Candyman ★★★★

This review may contain spoilers. I can handle the truth.

This review may contain spoilers.

When a story is told long enough, it might just become true.

The story Nia DaCosta's Candyman is concerned with starts forming early. White police trolling around the Cabrini-Green projects hold up a wanted poster depicting the cartoonishly exaggerated face of a screaming Black man. Assumptions about the story are already being made, shaping Sherman Fields - who in reality is an innocent disabled resident of the projects - into an "Angry Black Man." When those same profiling police beat Sherman to death, the story they had been peddling proliferates, distracting from accounts of their condemnable actions. One story lives, another dies, a fiction becomes "fact" while the truth gets drowned out. White cops want a threatening Black man? Candyman obliges, the story made manifest.

Anthony McCoy's art doesn't become viable until it gets associated with the spectre of that story. His horror movie sin is that he plays into it, choosing to profit off a false narrative, continuing to proliferate it. His punishment, like Helen Lyle before him, is transform into the visage of the lie, receiving the same persecution in turn. Just like the gentrified high rises that have paved over Black communities, in this situation we only see the reflection, not its source. This is why DaCosta begins with the source - inverting the bird's eye view credits of the original Candyman to put us in the perspective of those on the ground, those who have been paved over.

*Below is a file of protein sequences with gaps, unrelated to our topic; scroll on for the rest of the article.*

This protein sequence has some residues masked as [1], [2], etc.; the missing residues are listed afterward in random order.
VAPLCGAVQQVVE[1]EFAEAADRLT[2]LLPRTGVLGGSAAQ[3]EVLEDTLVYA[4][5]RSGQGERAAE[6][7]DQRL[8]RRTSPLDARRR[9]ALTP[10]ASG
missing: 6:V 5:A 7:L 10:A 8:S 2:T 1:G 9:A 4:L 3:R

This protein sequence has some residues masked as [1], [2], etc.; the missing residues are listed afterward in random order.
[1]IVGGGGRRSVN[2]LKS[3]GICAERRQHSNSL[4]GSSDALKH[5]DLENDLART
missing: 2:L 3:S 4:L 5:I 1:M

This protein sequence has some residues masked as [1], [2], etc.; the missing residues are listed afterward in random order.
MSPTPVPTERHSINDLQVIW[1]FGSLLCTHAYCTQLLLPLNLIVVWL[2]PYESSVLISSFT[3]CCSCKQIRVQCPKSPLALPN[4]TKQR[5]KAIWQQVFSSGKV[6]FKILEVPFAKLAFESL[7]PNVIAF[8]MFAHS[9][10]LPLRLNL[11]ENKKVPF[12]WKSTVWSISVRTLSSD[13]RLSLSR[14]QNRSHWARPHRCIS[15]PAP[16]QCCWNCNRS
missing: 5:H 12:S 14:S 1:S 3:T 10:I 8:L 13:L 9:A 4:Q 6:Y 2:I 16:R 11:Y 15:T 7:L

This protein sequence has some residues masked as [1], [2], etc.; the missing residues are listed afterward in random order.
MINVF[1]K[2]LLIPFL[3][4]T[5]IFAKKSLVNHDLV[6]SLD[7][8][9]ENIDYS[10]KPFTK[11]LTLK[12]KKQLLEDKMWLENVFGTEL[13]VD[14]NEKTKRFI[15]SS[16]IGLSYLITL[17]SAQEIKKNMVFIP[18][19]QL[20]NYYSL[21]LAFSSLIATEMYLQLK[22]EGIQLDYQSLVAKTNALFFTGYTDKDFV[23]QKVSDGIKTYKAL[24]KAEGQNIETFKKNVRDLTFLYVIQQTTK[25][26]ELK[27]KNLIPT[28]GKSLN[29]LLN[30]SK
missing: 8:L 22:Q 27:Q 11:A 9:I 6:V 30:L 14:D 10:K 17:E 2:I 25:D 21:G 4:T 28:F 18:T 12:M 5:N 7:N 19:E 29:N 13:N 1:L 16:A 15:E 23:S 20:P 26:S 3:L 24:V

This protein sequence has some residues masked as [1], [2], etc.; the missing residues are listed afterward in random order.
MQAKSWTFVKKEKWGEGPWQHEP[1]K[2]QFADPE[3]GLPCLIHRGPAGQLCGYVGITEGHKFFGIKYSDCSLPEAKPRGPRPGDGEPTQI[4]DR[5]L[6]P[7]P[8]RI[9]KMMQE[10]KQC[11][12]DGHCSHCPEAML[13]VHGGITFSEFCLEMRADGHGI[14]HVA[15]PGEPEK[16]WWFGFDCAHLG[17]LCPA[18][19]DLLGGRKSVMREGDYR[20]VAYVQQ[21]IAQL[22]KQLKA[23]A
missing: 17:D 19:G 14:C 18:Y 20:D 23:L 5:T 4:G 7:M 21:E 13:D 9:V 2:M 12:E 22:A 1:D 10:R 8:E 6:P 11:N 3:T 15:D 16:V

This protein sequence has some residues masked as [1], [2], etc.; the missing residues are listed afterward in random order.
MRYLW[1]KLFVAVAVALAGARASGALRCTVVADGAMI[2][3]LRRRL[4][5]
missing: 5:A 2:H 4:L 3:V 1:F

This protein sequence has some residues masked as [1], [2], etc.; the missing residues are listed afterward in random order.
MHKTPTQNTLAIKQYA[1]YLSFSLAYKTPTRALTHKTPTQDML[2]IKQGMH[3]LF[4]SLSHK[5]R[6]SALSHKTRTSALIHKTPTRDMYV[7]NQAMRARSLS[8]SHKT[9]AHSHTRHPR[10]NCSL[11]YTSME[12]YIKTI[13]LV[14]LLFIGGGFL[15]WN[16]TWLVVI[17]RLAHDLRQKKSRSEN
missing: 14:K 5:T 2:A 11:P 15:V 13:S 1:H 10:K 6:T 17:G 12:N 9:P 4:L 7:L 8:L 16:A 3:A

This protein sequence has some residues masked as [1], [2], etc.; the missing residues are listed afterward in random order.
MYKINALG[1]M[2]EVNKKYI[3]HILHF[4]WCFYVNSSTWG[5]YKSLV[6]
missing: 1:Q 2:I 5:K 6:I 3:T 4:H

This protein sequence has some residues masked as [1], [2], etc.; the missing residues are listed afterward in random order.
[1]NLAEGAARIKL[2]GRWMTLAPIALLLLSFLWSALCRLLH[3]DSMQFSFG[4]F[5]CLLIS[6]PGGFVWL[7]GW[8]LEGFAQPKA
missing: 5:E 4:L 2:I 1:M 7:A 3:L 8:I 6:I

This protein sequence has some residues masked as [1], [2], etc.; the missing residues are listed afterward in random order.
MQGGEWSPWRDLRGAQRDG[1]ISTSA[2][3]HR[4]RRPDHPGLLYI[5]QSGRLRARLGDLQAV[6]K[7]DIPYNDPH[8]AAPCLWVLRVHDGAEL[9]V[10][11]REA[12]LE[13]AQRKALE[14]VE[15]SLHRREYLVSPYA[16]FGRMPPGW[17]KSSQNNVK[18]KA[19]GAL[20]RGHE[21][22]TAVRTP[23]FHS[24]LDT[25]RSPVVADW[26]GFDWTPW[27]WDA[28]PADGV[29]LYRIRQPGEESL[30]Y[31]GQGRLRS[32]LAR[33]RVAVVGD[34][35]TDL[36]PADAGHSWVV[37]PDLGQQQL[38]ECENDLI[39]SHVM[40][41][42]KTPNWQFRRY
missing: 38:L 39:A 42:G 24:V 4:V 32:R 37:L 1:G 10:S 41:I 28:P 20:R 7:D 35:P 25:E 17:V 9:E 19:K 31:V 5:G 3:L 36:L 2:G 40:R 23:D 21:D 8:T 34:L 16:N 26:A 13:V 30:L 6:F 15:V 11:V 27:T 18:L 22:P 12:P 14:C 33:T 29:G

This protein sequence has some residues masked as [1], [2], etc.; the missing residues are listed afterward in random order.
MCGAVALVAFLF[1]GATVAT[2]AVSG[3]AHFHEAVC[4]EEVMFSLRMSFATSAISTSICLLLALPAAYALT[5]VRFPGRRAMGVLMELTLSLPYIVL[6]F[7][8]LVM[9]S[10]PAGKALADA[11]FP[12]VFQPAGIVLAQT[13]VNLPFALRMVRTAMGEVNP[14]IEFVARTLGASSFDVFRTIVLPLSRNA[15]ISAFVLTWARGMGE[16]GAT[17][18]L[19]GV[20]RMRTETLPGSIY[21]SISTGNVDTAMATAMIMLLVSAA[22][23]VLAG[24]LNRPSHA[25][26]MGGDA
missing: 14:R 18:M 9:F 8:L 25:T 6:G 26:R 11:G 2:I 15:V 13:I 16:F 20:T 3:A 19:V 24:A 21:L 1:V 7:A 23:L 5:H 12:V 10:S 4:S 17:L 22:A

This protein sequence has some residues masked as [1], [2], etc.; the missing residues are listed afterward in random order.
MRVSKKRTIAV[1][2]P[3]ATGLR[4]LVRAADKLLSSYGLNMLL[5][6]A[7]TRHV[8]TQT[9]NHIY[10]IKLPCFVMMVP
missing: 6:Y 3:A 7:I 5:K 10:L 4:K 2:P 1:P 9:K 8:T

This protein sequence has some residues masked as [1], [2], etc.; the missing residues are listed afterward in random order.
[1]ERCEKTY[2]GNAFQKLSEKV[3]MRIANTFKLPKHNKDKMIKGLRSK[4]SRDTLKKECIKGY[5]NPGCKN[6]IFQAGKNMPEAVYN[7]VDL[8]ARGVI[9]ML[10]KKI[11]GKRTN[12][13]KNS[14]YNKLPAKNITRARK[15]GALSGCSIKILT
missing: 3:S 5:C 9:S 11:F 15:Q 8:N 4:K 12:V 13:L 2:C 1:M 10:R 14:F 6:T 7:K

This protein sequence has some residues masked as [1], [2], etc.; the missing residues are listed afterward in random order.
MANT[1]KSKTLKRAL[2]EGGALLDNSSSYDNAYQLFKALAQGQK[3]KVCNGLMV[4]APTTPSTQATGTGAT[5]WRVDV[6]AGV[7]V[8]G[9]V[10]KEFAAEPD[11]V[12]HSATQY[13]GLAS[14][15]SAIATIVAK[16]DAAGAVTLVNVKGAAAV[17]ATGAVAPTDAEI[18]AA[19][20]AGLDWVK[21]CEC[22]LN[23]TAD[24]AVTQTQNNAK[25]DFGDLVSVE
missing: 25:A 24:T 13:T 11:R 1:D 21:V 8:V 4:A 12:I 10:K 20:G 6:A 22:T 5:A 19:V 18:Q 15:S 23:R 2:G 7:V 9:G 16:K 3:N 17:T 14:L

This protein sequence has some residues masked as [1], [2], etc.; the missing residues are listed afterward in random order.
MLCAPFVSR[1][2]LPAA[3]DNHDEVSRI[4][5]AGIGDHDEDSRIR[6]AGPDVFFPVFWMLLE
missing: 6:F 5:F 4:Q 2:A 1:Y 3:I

Throughout Candyman, I had a dumb grin on my face (though no one would have seen it under my mask) because of what I thought was an exquisitely composed, clever constructed metaphor(ror). Then I got home and read Angelica Jade Bastién's brilliant excoriation of the film (it's great, go read it!). Essentially, she argues that "The film postures as if it wants to critique the ways Black trauma is commodified and made successful in the realm of art, then does the very same thing," essentially selling itself to woke White audiences just like McCoy's paintings. And so I had to question if I was just enjoying the film because it was telling me a story I'd already been wanting to hear. Maybe I was too satisfied to look at the reflection and ignore the source.

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